This is Lulu. She and her humans are transcontinental travelers rocking a two wheel drive Ural motorcycle. The sidecar is Lulu's. "A small house with a very large backyard" Visit this delightful trio here. (and brush up on your French.)
The Fort is WAY out in the marsh guarding the approaches to Savannah via the Ogeechee River. The campground is even further out on Savage Island. The Fort was named for the owner of the plantation on which it sits. Savage Island reportedly was named for the Sand Gnats which still thrive here and were more responsible for holding the Union fleet at bay than the Big guns at the fort.
When breezes blow, the "no-see-mus" are tolerable. They seem selective about who they attack, and when. Bend over with both hands full and you are dinner.
Patty likes the campground.
"Nearly everyone waves." (or perhaps they are just swatting)
The reconstruction of the battlements and "bombproof" bunkers was excellent. We've come to expect quality from Georgia Parks, especially if
a quantity of big timbers is required.
We sat in a breezy spot and talked with Tally Kirkland whose Civil War knowledge is encyclopedic and delivered with warmth and wit.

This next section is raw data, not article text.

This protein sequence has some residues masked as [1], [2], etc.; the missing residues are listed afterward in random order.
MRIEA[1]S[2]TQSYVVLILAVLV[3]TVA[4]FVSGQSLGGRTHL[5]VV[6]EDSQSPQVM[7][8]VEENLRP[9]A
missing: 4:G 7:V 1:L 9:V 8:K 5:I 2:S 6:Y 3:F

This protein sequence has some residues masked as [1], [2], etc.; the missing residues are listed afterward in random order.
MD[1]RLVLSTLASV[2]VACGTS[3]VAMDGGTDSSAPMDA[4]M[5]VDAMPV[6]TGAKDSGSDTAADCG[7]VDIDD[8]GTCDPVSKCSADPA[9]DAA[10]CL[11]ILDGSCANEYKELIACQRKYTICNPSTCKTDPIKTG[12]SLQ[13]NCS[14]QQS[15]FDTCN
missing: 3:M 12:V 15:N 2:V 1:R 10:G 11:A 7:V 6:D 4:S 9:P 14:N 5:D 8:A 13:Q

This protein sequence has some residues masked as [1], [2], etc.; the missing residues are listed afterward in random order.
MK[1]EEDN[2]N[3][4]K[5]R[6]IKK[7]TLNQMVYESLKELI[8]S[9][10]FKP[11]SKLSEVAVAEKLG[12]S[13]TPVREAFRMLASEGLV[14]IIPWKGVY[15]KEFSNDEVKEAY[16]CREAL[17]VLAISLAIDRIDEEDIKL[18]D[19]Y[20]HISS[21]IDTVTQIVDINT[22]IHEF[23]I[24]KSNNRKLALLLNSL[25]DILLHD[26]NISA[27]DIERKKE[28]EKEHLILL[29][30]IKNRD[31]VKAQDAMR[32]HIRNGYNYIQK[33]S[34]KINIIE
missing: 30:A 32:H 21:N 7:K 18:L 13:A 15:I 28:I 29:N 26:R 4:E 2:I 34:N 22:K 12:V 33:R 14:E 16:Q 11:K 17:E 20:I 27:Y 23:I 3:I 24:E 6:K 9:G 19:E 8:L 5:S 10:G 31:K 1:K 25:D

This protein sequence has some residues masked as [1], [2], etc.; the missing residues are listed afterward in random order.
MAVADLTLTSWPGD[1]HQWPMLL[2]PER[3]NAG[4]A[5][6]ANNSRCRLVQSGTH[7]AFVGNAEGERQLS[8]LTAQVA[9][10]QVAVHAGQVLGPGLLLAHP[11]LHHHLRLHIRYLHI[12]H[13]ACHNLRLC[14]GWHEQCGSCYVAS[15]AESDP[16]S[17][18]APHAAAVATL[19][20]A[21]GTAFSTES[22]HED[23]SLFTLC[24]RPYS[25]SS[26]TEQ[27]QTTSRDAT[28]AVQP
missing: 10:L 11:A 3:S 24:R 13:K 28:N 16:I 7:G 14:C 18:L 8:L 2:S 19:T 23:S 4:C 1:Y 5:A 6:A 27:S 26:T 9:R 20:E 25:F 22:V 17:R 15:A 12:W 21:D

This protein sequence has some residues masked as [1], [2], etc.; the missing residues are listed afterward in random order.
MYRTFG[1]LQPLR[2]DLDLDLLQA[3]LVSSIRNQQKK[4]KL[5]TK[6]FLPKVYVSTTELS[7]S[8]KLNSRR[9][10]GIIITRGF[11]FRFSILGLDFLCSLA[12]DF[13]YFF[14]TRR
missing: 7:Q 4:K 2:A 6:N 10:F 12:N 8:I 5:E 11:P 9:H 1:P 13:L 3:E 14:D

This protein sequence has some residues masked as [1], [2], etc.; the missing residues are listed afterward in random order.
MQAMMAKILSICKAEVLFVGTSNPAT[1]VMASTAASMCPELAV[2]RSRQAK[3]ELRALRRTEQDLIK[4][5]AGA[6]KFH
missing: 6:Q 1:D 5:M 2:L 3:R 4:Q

On our last day, we biked West off the island and wandered among the residential neighborhoods. On the verge of the marshes, tall pines loosed clouds of yellow pollen. We paused to pet puppies, again to take a phone call and once again to remove a 3 inch nail from Al's rear wheel. Remember, "bent over, two hands filled with tools"? Oh yes, fixing that flat was torment, but lovely wife shooed off the bigger bugs and in the process sacrificed a quantity of her precious bodily fluids to the skeeters.
You might think that Patty is admiring the real estate, but No. It's the beautiful Live Oaks again...
Glooms of live-oaks, beautiful-braided
Virginal Shy lights
Affable live-oak, leaning low
Emerald twilights,-- Virginal shy lights,
Affable live-oak, leaning low,--